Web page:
FMLA LIABILITY FOR EMPLOYER WHO FAILED TO COMMUNICATE
Strict Compliance with Notice Requirements Important under FMLA
The Family and Medical Leave Act (FMLA) requires employers to provide different types of notices to an employee when he or she requests FMLA leave, including a general notice about FMLA posted in a conspicuous place, an eligibility notice, a rights and responsibilities notice, and a designation notice. Failure to provide any of the required notices can have dire consequences, as a recent case out of Illinois shows.
Amanda Dusik worked as a full-time employee for Lutheran Child & Family Services of Illinois (LCFS) when she took leave to undergo knee surgery. She had worked for LCFS for five years prior to taking leave.
Her doctor advised her that she should take three to six months of leave to recover from surgery, which she told her supervisor. Dusik requested to be updated regarding her hours and how much leave she had left. LCFS only advised her that her leave was being designated as FMLA leave beginning March 31, 2015. Six days later she went in for surgery.
Several months after the surgery, when she was still on leave, Dusik contacted her supervisor to inform him/her that she was taking physical therapy, but would need at least three to six months to fully recover. The supervisor nor anyone else at LCFS ever provided Dusik with the number of hours or days she had left under FMLA. The supervisor also neglected to tell Dusik that she would be terminated if she did not return to work by a certain date.
After her FMLA leave had expired, Dusik was terminated. Dusik filed a lawsuit against LCFS alleging FMLA interference (retaliation) and failure to accommodate under the Americans with Disabilities Act (ADA).
The FMLA regulations require that an employer notify the employee of the number of hours, day, or weeks that will be counted against his or her FMLA entitlement in the designation notice. If the amount of leave needed is unknown at that time, the employer is required to provide notice of the amount of leave counted against his or her FMLA entitlement upon the request of the employee, but no more than one in a 30-day period and only if leave was taken in that period. LCFS did neither. LCFS only informed Dusik that her leave was designated as FMLA leave. Therefore, the Court found in favor of Dusik’s FMLA claim.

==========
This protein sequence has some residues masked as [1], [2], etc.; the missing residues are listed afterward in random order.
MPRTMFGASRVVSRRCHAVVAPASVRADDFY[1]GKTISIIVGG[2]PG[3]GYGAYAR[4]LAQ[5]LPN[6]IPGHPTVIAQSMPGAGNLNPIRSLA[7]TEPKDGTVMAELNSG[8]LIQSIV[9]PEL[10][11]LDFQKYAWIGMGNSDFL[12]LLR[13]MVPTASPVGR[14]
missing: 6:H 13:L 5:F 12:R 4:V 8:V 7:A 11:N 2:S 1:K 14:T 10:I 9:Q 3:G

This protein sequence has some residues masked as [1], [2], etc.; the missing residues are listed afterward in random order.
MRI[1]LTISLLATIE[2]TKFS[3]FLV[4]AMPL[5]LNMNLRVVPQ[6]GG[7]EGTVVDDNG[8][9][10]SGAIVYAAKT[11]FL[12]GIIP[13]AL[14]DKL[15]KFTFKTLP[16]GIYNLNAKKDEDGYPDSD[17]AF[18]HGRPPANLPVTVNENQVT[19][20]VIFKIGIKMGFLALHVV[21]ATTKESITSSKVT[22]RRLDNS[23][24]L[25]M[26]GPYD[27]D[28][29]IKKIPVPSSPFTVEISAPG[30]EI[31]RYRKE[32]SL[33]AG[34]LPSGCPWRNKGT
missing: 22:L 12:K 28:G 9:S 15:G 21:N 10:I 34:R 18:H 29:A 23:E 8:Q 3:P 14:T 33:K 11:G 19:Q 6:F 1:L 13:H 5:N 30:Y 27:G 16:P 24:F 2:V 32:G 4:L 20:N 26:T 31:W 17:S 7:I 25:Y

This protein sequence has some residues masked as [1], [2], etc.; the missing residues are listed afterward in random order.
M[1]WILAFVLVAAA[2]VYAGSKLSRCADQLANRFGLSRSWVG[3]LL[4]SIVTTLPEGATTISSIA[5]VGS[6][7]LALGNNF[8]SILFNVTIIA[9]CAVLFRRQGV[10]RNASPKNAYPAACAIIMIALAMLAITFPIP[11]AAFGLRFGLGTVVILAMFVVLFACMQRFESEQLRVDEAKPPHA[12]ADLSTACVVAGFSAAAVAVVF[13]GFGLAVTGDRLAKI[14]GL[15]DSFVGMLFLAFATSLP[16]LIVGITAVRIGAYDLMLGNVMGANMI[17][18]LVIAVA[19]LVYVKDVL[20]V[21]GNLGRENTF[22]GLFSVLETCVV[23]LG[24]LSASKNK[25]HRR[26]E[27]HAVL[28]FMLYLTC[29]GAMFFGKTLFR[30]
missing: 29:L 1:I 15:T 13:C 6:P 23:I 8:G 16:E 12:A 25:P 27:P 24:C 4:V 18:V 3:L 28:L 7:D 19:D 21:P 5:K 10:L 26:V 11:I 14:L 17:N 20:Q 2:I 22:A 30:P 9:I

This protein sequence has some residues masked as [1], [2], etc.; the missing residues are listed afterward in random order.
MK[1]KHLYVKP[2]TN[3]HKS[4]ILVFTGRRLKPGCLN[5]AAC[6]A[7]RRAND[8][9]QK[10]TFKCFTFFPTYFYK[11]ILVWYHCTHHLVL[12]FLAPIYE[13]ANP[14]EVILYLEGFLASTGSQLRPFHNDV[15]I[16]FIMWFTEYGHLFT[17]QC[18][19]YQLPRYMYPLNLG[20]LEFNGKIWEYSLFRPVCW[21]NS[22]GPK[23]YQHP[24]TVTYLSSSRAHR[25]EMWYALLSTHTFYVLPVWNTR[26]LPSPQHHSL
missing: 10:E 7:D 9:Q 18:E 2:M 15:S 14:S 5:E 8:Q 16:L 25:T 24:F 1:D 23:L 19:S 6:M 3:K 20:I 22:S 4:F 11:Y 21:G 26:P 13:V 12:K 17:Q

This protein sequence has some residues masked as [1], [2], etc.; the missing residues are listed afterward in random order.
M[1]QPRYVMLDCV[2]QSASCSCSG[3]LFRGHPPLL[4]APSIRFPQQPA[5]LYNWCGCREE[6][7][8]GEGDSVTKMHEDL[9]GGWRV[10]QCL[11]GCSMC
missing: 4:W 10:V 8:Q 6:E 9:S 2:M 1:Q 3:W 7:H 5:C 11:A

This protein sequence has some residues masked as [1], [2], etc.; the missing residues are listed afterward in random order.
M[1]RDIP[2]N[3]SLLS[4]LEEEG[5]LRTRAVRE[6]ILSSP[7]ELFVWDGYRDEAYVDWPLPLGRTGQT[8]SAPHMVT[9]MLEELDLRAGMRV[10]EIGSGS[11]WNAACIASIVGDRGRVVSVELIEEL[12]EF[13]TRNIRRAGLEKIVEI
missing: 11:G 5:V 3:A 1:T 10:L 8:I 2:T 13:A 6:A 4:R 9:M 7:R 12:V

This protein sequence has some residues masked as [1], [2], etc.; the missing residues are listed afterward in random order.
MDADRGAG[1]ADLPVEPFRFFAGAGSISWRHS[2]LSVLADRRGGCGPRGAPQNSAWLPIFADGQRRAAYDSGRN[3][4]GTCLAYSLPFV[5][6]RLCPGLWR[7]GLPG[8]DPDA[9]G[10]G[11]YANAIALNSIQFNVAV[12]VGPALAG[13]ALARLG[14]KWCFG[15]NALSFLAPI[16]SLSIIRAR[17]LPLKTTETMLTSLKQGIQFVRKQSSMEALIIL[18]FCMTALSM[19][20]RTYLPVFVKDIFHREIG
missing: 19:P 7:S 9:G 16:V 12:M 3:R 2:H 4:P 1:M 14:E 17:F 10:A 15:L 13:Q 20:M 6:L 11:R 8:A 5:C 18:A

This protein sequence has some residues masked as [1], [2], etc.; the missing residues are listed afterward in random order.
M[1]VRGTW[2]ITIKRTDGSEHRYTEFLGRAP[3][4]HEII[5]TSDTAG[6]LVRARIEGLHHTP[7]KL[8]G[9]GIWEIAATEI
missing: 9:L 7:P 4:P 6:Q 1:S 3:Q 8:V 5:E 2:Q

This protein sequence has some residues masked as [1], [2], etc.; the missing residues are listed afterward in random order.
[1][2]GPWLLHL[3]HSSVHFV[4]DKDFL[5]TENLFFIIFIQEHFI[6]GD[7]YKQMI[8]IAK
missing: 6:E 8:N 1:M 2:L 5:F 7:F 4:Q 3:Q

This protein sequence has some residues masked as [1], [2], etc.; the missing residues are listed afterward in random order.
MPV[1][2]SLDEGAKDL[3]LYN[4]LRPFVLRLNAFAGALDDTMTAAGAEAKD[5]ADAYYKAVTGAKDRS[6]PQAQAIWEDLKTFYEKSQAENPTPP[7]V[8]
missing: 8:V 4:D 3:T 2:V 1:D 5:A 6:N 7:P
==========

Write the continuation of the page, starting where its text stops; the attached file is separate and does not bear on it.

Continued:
Further, because of LCFS failure to communicate and engage Dusik in the interactive process to determine a reasonable accommodation, the Court found in favor of Dusik’s ADA claim as well. Duski alleged that had she known she about the time remaining under her FMLA entitlement, she would have returned to work using a knee brace and some additional reasonable accommodations. However, LCFS never attempted to communicate or engage in the interactive process.
To make matters worse, LCFS had a precedent for granting up to six additional weeks of leave for other employees who needed additional time off. This was never discussed with Dusik. She was simply terminated upon the expiration of her FMLA leave. Why this was never discussed with Dusik remains unclear.